On 2 July 2019, the Luxembourg Parliament ratified the new double tax treaty and accompanying protocol signed between Luxembourg and France on 20 March 2018. France has already ratified this treaty. The treaty will become effective as of 1 January 2020, provided Luxembourg and France exchange their instruments of ratification before 31 December 2019.

The new treaty is in line with the 2017 version of the OECD model convention and the Multilateral Convention to Implement Tax Treaty Related Measures (the “MLI”), ratified by both Luxembourg and France, which implements BEPS minimum standards.

The new treaty will facilitate various types of investments in France through Luxembourg fund entities. At the same time, changes to the taxation of distributions by certain French real estate investment vehicles may impact existing structures and require a restructuring. For a detailed outline of the changes we refer to our newsletter of 22 March 2018. The following consequences of the new treaty deserve particular attention:

  • The Treaty introduces a withholding tax exemption for dividends derived from qualifying participations of at least 5% held for at least 365 days.
  • Dividends distributed by French real estate investment funds which are obliged to annually distribute most of their income and which are exempt from tax on income or capital gains from real estate (typically established as Organisme de placement collectif en immobilier or “OPCIs” or as Société d'investissement immobilier cotée or “SIICs”) will no longer benefit from a reduced 5% withholding tax rate. Instead, they will be subject to the French ordinary domestic withholding tax rate (currently 30%, to be reduced to 25% by 2022) if the Luxembourg beneficiary holds 10% or more of the share capital of the distributing fund. In case the participation represents less than 10% of the investment fund’s capital, the withholding tax rate will be capped at 15% under the treaty.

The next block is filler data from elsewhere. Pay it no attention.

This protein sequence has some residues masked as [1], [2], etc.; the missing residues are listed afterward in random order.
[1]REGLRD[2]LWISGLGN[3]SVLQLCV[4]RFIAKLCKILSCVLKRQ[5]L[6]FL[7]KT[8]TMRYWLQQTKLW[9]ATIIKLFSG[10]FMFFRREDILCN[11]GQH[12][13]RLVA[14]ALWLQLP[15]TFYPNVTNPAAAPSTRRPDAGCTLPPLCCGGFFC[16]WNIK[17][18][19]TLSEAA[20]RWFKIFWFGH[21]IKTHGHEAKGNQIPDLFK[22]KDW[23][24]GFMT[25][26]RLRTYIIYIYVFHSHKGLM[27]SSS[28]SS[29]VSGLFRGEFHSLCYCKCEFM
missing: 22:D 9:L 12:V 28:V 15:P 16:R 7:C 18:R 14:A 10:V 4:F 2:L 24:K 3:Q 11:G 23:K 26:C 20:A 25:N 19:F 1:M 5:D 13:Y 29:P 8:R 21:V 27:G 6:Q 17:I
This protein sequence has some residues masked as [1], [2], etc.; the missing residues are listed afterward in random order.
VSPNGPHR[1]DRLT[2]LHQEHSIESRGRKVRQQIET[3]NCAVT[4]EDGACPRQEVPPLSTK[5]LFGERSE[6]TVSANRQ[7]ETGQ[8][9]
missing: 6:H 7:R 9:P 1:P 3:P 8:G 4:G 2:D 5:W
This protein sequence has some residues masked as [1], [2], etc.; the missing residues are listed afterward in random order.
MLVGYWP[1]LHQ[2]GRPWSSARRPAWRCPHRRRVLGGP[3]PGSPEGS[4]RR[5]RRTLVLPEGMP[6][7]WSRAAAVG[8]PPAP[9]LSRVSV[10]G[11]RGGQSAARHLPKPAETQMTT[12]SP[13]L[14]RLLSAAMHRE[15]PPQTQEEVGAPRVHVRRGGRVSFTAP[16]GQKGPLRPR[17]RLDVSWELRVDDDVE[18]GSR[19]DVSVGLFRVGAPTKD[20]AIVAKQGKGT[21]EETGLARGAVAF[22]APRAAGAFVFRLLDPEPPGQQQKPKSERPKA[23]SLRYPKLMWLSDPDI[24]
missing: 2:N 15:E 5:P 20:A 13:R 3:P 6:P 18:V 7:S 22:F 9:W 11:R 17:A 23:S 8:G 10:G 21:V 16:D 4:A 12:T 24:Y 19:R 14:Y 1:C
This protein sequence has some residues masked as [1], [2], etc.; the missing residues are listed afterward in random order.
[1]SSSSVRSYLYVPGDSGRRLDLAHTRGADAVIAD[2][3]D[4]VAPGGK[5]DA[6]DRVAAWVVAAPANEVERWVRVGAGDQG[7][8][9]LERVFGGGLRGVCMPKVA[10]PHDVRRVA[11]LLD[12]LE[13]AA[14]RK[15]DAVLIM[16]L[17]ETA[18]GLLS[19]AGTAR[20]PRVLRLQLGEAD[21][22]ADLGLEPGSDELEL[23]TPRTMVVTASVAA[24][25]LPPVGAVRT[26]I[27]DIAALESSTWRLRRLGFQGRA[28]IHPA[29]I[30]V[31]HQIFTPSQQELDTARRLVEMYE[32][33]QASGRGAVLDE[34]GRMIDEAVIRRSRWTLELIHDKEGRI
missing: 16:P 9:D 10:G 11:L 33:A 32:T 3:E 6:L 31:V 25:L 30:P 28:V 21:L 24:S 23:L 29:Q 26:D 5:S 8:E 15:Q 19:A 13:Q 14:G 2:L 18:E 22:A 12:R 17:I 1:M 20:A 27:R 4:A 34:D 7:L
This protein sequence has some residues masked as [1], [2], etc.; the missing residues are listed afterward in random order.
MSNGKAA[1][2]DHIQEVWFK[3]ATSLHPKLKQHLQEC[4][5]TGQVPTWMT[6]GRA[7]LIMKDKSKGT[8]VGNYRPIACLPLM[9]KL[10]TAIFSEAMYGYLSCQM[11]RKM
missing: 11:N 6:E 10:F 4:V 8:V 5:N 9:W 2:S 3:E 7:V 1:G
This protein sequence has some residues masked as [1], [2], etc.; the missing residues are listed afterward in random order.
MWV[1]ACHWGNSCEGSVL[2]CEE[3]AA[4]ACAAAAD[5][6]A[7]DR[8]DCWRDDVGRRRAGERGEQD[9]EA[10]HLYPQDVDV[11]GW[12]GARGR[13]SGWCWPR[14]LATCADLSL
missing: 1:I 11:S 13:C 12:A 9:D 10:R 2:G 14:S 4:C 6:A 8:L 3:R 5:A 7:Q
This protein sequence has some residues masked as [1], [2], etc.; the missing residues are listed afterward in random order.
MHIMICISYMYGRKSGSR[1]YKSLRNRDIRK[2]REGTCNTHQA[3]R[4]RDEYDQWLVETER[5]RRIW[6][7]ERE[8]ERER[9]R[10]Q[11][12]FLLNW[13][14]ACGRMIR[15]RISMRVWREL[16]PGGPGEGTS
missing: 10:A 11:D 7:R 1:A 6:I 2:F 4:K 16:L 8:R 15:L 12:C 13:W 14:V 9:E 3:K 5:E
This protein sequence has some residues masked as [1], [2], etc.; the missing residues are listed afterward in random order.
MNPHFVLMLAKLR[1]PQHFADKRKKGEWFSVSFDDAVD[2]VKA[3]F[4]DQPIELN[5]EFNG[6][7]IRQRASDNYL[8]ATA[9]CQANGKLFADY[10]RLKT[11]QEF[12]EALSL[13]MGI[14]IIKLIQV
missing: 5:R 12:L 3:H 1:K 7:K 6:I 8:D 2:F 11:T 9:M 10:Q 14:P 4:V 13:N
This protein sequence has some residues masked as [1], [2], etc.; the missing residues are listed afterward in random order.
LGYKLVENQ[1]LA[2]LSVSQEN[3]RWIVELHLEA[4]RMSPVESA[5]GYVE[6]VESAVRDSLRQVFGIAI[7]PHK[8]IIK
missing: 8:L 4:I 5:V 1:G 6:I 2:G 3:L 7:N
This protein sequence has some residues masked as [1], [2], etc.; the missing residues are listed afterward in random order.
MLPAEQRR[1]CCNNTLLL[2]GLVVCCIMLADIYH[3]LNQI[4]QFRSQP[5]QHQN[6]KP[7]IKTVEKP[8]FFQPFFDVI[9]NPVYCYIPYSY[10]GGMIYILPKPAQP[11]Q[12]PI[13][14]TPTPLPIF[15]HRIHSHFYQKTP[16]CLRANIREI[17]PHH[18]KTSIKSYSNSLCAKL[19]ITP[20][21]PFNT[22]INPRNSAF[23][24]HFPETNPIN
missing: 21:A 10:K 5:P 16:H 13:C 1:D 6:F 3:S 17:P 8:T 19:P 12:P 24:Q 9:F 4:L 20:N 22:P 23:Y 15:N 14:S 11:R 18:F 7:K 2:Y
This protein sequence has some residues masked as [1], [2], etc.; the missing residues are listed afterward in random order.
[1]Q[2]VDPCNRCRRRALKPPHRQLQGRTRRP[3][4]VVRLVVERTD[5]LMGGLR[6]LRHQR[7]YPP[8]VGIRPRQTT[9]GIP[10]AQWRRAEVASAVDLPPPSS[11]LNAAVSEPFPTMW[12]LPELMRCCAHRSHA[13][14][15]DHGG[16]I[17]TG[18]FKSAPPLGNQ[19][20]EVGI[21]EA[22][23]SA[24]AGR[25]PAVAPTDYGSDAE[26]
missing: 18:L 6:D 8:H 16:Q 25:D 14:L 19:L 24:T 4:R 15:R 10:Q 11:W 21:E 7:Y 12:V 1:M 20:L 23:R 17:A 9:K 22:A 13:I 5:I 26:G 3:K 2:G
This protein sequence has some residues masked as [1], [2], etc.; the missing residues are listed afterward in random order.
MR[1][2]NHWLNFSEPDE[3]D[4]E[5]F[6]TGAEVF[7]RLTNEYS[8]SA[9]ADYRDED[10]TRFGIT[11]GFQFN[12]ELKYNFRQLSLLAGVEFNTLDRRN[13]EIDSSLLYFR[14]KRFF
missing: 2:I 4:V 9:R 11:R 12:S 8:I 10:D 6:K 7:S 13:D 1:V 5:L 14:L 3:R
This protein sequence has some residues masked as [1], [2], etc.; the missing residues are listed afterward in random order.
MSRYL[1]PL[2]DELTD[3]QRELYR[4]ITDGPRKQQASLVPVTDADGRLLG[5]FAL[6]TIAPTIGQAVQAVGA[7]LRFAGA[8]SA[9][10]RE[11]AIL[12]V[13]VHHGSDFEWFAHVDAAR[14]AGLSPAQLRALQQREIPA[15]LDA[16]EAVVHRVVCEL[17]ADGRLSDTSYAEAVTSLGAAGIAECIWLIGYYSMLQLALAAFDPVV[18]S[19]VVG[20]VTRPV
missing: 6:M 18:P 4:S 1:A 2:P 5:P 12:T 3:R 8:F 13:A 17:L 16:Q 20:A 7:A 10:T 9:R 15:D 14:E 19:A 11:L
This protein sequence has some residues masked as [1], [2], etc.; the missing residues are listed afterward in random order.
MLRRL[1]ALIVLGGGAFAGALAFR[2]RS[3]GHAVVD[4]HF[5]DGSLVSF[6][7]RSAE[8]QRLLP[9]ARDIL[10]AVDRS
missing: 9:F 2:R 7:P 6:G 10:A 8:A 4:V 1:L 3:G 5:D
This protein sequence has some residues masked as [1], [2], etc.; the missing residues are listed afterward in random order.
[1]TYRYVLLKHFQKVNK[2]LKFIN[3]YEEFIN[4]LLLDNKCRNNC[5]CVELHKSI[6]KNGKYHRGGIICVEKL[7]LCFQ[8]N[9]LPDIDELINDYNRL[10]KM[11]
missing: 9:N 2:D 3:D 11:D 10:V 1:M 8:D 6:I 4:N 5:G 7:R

• Undertakings for collective investment (“UCIs”) established in Luxembourg or in France and assimilated to a UCI in the other contracting State will under certain conditions be entitled to treaty benefits regarding withholding tax on dividends and interest.
  • The treaty will no longer provide for an exemption for dividends distributed by a French capital company to a Luxembourg capital company. This exemption was also available to French entities not subject to tax such as OPCIs and SIICs. Instead, Luxembourg will grant within certain limits a credit for the French withholding tax paid.
  • The new treaty implements the BEPS Action 6 “principal purpose test”, which aims at preventing treaty abuse.

As detailed above, the new treaty introduces significant changes compared to the existing treaty, notably concerning the taxation of income received by Luxembourg entities from French real estate investment funds (e.g., OPCIs and SIICs). Luxembourg taxpayers should assess whether they need to restructure existing investments in French real estate before the new treaty enters into force.